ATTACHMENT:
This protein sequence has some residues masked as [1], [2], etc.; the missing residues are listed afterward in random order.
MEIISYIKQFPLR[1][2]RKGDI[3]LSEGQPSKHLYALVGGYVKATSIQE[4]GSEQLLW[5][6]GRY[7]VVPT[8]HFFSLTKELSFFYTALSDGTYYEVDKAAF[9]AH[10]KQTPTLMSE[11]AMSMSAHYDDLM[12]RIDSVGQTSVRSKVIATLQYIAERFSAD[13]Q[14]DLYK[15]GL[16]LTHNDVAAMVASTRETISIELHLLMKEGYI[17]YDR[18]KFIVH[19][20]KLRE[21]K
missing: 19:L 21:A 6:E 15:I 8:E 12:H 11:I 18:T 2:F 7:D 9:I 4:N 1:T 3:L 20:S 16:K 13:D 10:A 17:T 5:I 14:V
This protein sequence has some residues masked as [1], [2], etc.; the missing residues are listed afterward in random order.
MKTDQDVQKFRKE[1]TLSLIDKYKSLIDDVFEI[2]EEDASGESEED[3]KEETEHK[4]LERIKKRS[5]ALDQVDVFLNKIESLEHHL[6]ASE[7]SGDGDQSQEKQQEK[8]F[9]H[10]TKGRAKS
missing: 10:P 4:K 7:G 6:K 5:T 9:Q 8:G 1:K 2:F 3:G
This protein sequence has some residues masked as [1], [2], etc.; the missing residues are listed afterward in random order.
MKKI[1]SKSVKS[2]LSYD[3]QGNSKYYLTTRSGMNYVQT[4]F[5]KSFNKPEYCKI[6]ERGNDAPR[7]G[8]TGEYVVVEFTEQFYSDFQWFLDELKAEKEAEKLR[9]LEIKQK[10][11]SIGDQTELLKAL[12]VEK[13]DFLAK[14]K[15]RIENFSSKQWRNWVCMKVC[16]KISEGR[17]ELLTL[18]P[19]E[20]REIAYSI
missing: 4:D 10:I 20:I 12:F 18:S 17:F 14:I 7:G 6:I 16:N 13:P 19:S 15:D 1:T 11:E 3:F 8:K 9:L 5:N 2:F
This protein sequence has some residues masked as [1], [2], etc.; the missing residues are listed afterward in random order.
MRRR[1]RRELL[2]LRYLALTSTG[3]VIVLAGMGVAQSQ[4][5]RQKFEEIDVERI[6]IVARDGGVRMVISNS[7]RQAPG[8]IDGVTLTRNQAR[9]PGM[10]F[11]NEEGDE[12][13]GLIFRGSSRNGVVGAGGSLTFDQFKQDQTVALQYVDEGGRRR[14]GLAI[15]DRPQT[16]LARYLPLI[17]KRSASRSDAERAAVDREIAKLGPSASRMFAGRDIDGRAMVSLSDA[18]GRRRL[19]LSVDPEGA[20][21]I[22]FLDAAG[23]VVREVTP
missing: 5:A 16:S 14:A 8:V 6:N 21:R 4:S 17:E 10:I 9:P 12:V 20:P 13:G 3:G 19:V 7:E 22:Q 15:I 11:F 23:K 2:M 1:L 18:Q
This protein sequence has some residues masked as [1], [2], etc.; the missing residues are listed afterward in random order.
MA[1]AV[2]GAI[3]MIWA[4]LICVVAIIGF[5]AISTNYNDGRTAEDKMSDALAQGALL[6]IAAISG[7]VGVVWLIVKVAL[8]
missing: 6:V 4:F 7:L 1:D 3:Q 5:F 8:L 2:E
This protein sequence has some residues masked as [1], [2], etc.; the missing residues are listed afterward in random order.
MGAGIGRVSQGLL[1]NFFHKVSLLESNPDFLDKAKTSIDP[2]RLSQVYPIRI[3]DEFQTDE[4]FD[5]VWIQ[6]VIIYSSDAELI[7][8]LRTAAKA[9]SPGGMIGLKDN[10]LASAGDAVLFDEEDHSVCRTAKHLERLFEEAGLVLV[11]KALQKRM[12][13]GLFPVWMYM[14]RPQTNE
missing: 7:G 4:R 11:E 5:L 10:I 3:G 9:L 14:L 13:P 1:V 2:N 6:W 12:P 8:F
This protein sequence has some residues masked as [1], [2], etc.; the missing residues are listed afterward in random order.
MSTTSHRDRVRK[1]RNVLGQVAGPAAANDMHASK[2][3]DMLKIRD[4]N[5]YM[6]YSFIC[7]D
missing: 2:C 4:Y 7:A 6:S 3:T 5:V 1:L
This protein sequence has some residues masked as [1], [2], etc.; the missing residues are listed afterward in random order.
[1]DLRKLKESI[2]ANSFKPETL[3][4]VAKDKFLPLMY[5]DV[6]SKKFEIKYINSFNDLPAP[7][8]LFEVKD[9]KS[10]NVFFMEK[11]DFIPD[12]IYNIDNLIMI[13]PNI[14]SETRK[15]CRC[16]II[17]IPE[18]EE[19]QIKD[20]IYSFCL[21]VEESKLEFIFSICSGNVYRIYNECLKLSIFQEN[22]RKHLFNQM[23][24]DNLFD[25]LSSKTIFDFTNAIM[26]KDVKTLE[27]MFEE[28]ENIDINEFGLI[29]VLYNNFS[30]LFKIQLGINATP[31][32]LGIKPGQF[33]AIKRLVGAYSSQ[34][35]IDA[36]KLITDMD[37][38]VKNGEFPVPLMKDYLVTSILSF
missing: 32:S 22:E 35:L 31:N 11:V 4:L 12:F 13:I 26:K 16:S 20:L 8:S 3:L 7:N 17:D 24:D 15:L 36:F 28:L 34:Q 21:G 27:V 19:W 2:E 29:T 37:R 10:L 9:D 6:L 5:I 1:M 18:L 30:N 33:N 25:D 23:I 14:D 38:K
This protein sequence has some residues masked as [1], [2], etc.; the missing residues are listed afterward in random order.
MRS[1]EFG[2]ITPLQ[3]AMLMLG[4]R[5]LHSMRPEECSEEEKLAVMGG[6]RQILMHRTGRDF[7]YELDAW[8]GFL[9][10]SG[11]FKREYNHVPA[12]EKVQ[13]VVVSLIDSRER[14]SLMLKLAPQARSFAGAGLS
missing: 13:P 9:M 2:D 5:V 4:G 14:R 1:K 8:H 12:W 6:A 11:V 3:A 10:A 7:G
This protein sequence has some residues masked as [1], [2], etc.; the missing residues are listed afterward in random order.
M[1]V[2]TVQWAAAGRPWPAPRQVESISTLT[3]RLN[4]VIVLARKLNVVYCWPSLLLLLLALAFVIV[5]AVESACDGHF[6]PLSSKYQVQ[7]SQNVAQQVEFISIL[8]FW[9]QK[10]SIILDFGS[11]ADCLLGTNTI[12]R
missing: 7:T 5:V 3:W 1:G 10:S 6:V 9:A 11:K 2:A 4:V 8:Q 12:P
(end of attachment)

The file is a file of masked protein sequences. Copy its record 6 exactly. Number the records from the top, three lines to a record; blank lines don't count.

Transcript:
This protein sequence has some residues masked as [1], [2], etc.; the missing residues are listed afterward in random order.
MGAGIGRVSQGLL[1]NFFHKVSLLESNPDFLDKAKTSIDP[2]RLSQVYPIRI[3]DEFQTDE[4]FD[5]VWIQ[6]VIIYSSDAELI[7][8]LRTAAKA[9]SPGGMIGLKDN[10]LASAGDAVLFDEEDHSVCRTAKHLERLFEEAGLVLV[11]KALQKRM[12][13]GLFPVWMYM[14]RPQTNE
missing: 7:G 4:R 11:E 5:L 10:I 3:G 9:L 14:L 13:P 1:V 2:N 6:W 12:P 8:F